Da’ Arab Shoe – Egypt and the Mubarak Shoe Hospitality

Posted on February 14, 2011


So this Whole Shoe Thing…You’ve Seen a lot of it, BUT…What does it all Mean???

Mickey ‘Big Brosky’ Boston was raised by parents who would threaten him with a shoe beatdown. My mother used to chase me with a spoon as a child if I did something wrong. I feared that stainless steal spoon as a boy. The spoon was not to be messed with. Despite having said this, I later realized in my twenties that my very own mother was traumatized by forks, no joke.

Spoons and forks are irrelevant, let’s get to the shoe. Why do angry Arabs, and people from the sub-continent for that matter, chase one down with the shoe? My father has hurled his shoes quite a bit in my lifetime. At Hajj, while many are performing their pilgrimage, at the phase of stoning the devil, some are seen throwing and hurling their shoes and sandals as a matter of fact; something that is not prescribed as Hajjis must stone the devil with seven stones in order to follow with the prophetic tradition of Abraham who did the same.

Angry Arabs will hit a boiling point, one foot will be wearing a shoe, the other...barefoot. Rooooar, ROOOOAR...KHULUS! BI'L GAZMA' DAMN IT! WUTT WUTT, GUN SHOTTA! Who screwin wit' Mic Boston wutt?

The Sole Breakdown on Loafer Launching.

You said what about my mother?!? The shoe-thrower -- identified as Muntadhar al-Zaidi, an Iraqi journalist with Egypt-based al-Baghdadia television network -- could be heard yelling in Arabic: "This is a farewell ... you dog!"... he screamed: "You killed the Iraqis!"

In essence, to simplify everything, hurling shoes at someone, or sitting so that the bottom of a shoe faces another person, is considered an insult within Oriental culture. These are cultural norms widely observed throughout the greater Oriental landscape without any form or fashion of exception.

The shoe, and it’s bottom, in itself is considered hygienically unclean in any culture. To deconstruct things further, the soles of shoes are linked to the ground and associated with none other than the foot, the lowest part of the human anatomy. Hitting someone with a shoe shows that the victim is regarded as even lower. When Saddam Hussein’s statue was toppled in Baghdad in April of 2003, Iraqis swarmed around it, striking it with their shoes repeatedly and more specifically on it’s facial area.

Shoes are often used to attack both the Israeli and American flags respectively in the Oriental nexus. Moreover, as seen with Egypt, they are also used to lash out at photographs of despotic tyrants and autocrats.

Throwing a shoe at someone is undeniably not a positive gesture anywhere, but in the Orient, footwear is viewed as ritually unclean: Even mentioning your shoes while insulting someone carries vile significance. In the case of Egypt, the expression b’il Gazma’ is expressed. To roughly translate, b’il Gazma’ connotes the aspect of one’s old shoes being tossed away, in other words an allusion to someone or something as trashed old shoes. Much credit and love going out to the Egyptian Queen herself Samantha G of Samantha G Photography.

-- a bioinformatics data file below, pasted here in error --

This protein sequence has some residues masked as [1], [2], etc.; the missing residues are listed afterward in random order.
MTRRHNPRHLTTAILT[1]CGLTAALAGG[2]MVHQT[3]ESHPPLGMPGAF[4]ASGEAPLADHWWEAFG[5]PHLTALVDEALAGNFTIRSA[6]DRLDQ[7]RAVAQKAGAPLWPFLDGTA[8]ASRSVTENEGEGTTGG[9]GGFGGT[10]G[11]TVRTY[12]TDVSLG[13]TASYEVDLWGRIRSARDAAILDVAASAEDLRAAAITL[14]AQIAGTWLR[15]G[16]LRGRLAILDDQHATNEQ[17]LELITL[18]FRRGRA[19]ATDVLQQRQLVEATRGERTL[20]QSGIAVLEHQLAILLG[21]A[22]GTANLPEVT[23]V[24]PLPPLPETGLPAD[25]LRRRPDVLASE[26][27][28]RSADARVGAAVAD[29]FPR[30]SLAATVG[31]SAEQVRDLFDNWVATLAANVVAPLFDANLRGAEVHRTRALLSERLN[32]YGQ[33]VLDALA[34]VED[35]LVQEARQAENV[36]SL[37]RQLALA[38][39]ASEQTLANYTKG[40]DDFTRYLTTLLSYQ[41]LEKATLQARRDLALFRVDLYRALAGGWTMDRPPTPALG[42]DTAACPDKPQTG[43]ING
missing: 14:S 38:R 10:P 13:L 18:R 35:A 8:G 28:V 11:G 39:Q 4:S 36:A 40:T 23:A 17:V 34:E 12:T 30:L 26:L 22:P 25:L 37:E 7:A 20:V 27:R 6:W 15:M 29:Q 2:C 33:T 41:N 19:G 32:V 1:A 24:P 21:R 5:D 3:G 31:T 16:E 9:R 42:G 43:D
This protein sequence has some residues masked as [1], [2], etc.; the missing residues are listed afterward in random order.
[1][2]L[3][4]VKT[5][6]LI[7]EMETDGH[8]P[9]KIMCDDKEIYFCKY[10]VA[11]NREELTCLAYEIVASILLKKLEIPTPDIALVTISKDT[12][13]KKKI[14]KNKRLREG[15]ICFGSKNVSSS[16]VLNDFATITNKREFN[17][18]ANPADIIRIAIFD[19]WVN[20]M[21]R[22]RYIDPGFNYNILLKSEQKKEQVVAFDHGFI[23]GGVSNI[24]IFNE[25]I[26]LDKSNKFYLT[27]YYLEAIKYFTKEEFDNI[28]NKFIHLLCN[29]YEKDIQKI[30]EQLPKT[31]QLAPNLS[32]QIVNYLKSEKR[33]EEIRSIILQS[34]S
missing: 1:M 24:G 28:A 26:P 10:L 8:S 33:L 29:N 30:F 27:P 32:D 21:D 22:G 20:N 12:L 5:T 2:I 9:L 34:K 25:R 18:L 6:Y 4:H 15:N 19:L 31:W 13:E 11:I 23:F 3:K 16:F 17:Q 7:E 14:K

Hosni’s Drama: Exploring the Night of February 10th, 2011…The Brosky Rewind and Recap.

As protestors amassed at Tahrir Square the night of February 10th, 2011, they awaited to hear the affirmation of their President’s resignation. As they watched in silence on the big screen, a rather fatigued Omar Suleiman broke the news in a very concise address to the nation. The mass, feeling triumphant prior the Suleiman address, joyfully sang and chanted the Egyptian national anthem in unison repetitiously while simultaneously waving their flags. These emotions were solely due to rumours that thickened the air with presumtions that dictator Hosni Mubarak was finally leaving his Iron grip after almost three decades.

Despite failing to find sway after having made a few more token concessions proposing amendments to the constitution, and the passing on of a little power to the (handpicked appointed) V.P., Hosni Mubarak had other plans for the jubilant crowd outside Tahrir Square. The crowd became more and more loud and began chanting during the finale, undeniably rendering the scenario as quite melodramatic. As Mubarak began to list his lifetime accomplishments, he spoiled the party by addressing his nation that he would not be going anywhere. “I have lived for this nation (Egypt) and will live until I turn over the banner I will not separate from the soil until I am buried. ” (paraphrased from live feed translation)

The crowd then took off their shoes and began waving them in unison and chanting “he must leave !” al-Jazeera’s live video feed diffused none other than the very same scene: hundreds of little dots waving sandals and sneakers as the crowd suddenly shifted  from ecstatic to unprecedented angst.

More shoe shotta! Egypt stand up, wutt wutt!

Now that we Understand the Footwar Story, Now What?

Remember when Chris Rock and Jackie Chan were in the same car and Rock told Chan: “Dont you ever touch a Black man’s radio!”? Well, dont you ever underestimate an Arab man’s shoe.

“So what if the guy threw his shoe at me?” Bush told a reporter in response to a question about the incident in which a shoe was tossed at him, in fact two shoes to be exact. Truth of the matter is, if a shoe is coming straight at you and it was from the hand of an Arab, you better assure yourself you did something very wrong.